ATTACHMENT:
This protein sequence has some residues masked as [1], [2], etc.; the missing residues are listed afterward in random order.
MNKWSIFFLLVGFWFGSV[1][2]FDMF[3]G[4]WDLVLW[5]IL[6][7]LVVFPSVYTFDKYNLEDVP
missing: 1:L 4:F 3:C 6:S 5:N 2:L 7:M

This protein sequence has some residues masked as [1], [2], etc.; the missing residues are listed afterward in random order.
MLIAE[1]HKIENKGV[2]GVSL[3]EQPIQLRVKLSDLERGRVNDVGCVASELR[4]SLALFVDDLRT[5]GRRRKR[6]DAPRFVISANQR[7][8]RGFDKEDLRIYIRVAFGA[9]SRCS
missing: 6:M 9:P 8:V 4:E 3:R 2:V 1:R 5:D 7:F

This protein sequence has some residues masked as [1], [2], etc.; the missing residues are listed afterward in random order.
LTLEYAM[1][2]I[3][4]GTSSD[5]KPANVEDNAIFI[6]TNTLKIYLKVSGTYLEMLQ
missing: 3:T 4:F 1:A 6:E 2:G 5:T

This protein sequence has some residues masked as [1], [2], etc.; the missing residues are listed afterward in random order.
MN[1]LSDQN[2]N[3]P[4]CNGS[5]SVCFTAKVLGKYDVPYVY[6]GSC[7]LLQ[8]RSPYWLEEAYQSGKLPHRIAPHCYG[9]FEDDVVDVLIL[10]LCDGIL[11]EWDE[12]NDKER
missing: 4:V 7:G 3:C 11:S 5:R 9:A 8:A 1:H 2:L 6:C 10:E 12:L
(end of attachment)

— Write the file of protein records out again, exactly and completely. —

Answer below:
This protein sequence has some residues masked as [1], [2], etc.; the missing residues are listed afterward in random order.
MNKWSIFFLLVGFWFGSV[1][2]FDMF[3]G[4]WDLVLW[5]IL[6][7]LVVFPSVYTFDKYNLEDVP
missing: 1:L 4:F 3:C 6:S 5:N 2:L 7:M

This protein sequence has some residues masked as [1], [2], etc.; the missing residues are listed afterward in random order.
MLIAE[1]HKIENKGV[2]GVSL[3]EQPIQLRVKLSDLERGRVNDVGCVASELR[4]SLALFVDDLRT[5]GRRRKR[6]DAPRFVISANQR[7][8]RGFDKEDLRIYIRVAFGA[9]SRCS
missing: 6:M 9:P 8:V 4:E 3:R 2:V 1:R 5:D 7:F

This protein sequence has some residues masked as [1], [2], etc.; the missing residues are listed afterward in random order.
LTLEYAM[1][2]I[3][4]GTSSD[5]KPANVEDNAIFI[6]TNTLKIYLKVSGTYLEMLQ
missing: 3:T 4:F 1:A 6:E 2:G 5:T

This protein sequence has some residues masked as [1], [2], etc.; the missing residues are listed afterward in random order.
MN[1]LSDQN[2]N[3]P[4]CNGS[5]SVCFTAKVLGKYDVPYVY[6]GSC[7]LLQ[8]RSPYWLEEAYQSGKLPHRIAPHCYG[9]FEDDVVDVLIL[10]LCDGIL[11]EWDE[12]NDKER
missing: 4:V 7:G 3:C 11:S 5:R 9:A 8:A 1:H 2:L 6:C 10:E 12:L